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07 Apr 2010, 18:05
Andy Lester (18 posts)

The April 2010 issue is now available at What do you think?

07 Apr 2010, 19:05
Brian Tarbox (41 posts)

I liked Mike Taylor’s article very much, in part because it leads to a question? How do we as senior members of our field teach this? His Radius of Comprehension sounds a lot like the principal of least surprise. When I learned RSX-11M+ assembly language lo those many years ago I saw that after learning one instruction I could guess most of the other instructions because they all did what you would expect them to. So how do we teach this to our more junior co-workers? I have an idea or two but what do others think?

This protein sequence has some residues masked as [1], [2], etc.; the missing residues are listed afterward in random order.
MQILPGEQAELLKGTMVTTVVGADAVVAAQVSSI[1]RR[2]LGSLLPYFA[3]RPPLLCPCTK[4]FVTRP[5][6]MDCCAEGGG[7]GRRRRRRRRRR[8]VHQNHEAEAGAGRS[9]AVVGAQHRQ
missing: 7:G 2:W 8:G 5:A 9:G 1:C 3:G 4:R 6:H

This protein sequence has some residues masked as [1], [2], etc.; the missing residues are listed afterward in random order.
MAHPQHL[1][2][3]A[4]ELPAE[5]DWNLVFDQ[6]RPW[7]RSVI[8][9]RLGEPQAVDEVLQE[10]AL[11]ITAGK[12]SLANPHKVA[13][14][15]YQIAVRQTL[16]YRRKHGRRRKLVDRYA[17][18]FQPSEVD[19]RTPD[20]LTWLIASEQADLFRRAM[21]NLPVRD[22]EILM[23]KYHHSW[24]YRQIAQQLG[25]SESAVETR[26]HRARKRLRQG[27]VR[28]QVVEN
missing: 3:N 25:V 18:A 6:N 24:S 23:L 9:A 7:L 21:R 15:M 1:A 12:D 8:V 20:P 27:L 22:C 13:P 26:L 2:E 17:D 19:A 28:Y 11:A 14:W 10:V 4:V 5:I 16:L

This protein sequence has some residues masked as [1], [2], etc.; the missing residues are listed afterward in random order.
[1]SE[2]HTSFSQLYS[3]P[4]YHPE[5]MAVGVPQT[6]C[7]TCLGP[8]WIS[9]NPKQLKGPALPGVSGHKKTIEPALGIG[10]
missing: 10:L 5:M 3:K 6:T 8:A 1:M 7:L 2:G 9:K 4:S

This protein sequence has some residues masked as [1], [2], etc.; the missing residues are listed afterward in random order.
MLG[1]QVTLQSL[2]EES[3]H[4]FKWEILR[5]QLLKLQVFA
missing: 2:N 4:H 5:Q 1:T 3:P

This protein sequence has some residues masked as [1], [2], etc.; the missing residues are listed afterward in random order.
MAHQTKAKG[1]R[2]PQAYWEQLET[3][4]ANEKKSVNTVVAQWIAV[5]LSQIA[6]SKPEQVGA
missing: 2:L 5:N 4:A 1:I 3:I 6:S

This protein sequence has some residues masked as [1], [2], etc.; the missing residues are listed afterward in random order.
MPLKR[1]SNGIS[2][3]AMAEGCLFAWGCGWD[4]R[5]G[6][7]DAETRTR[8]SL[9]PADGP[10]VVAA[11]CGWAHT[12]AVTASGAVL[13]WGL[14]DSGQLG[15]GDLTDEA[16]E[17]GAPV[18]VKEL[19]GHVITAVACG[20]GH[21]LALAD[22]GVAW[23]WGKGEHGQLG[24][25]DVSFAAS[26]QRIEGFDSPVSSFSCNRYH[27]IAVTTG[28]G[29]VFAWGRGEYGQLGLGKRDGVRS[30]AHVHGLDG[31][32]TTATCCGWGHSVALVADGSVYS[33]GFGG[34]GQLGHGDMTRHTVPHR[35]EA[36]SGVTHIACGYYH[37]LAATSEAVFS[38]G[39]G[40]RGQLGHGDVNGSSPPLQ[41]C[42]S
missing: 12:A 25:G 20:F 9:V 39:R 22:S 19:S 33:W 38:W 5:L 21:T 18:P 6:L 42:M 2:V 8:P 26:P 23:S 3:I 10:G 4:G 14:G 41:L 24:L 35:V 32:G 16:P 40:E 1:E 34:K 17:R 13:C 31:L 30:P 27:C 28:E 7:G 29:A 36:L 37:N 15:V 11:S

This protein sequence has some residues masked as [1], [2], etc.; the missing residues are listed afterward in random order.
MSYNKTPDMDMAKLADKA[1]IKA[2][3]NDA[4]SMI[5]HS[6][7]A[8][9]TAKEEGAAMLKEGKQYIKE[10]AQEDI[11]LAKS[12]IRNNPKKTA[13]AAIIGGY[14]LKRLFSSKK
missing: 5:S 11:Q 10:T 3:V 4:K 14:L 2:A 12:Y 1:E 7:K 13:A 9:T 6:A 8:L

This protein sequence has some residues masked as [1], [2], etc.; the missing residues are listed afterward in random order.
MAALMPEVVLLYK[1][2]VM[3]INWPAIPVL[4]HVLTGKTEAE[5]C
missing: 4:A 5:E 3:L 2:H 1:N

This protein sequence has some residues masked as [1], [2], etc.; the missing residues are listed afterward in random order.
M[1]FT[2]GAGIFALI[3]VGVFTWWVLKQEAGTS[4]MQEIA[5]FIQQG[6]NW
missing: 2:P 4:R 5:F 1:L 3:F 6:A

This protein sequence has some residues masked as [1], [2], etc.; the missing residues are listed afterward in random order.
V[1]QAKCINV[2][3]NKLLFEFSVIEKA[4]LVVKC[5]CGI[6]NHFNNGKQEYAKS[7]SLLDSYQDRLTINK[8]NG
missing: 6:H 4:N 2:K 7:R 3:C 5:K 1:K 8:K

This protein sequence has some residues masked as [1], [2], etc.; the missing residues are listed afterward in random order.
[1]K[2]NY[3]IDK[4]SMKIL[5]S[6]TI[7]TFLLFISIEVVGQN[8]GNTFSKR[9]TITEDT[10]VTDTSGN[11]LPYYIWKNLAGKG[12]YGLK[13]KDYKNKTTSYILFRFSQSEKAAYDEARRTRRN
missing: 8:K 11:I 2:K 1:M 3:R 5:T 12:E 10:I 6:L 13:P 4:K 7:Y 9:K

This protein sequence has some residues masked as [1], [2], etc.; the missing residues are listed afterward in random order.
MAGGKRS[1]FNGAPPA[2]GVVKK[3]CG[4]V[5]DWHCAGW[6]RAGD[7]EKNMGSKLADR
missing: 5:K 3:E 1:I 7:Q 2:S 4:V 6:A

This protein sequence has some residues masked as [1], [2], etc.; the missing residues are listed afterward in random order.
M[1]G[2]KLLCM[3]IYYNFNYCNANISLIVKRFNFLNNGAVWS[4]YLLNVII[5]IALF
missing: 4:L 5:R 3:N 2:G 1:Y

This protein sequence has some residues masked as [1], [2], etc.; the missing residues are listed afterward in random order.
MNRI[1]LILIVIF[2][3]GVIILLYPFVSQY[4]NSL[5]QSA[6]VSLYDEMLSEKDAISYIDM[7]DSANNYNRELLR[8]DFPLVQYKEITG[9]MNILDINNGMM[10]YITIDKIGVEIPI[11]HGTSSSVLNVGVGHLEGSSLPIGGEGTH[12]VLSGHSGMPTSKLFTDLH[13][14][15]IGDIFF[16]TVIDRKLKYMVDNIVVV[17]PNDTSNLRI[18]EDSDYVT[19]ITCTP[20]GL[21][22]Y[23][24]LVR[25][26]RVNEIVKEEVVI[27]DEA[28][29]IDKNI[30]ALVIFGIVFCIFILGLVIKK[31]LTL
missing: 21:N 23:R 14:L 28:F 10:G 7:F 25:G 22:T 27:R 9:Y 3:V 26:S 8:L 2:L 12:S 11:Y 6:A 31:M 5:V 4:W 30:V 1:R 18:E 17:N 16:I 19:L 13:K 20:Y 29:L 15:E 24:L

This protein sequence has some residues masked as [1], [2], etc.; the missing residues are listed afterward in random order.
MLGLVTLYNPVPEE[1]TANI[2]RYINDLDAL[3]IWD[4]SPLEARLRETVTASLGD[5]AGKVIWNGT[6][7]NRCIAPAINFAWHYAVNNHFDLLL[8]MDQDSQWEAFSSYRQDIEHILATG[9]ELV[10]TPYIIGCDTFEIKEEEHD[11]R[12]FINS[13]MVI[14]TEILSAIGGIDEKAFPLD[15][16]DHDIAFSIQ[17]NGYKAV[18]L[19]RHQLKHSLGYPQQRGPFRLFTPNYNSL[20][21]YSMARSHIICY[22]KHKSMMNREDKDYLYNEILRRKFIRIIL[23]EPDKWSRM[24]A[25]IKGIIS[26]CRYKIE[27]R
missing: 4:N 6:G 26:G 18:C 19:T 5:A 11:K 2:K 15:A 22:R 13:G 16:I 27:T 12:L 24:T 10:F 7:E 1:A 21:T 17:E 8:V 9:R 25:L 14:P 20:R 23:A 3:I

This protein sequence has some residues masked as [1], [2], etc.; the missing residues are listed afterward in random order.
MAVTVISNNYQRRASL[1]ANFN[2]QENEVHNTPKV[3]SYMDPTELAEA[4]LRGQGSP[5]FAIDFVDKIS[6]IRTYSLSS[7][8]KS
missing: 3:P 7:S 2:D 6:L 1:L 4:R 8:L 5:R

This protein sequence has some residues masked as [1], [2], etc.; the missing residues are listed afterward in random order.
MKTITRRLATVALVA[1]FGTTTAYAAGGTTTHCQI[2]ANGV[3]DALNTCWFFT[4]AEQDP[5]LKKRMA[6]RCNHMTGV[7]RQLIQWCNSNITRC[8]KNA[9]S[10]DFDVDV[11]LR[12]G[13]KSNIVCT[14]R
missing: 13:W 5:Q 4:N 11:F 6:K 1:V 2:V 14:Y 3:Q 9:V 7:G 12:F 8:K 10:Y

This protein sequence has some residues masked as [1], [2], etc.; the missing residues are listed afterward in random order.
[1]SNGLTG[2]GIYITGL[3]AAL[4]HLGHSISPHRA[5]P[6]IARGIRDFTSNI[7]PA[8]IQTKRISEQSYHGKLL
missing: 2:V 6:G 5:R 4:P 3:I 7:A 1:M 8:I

08 Apr 2010, 17:28
Matt Siders (1 post)

Michael, you got some ‘splaining to do!

bq. You wake up. The first light of dawn is coming in the window. You glance at the clock. 5:45. You close your eyes and count off what you think is 15 seconds. You’re pretty good at this; in 15 seconds you’re not going to be off by an appreciable amount. You open your eyes and glance at the clock again. Still 5:45. What is your best guess for the current time, to a tenth of a second? 5:45:37.5.

08 Apr 2010, 20:56
Michael Swaine (69 posts)


Right you are. Here’s one attempt:

The second time you glance at the clock, you know for sure that the time is somewhere between 5:45:15 and 5:46. You know that because (1) the clock read 5:45 exactly 15 seconds ago, so it’s at least 5:45:15 now, and (2) it still reads 5:45, so the present time may be as late as a nanosecond before 5:46.

And that’s all you know. So your best guess is the midpoint of the interval [5:45:15..5:46:00), which is 5:45:37.5.

At least that’s how I figure it. I’m happy to entertain arguments in support of other answers. Or even other arguments in support of this answer. I think a Bayesian statistical approach would yield the same result, but I confess I haven’t tested that.


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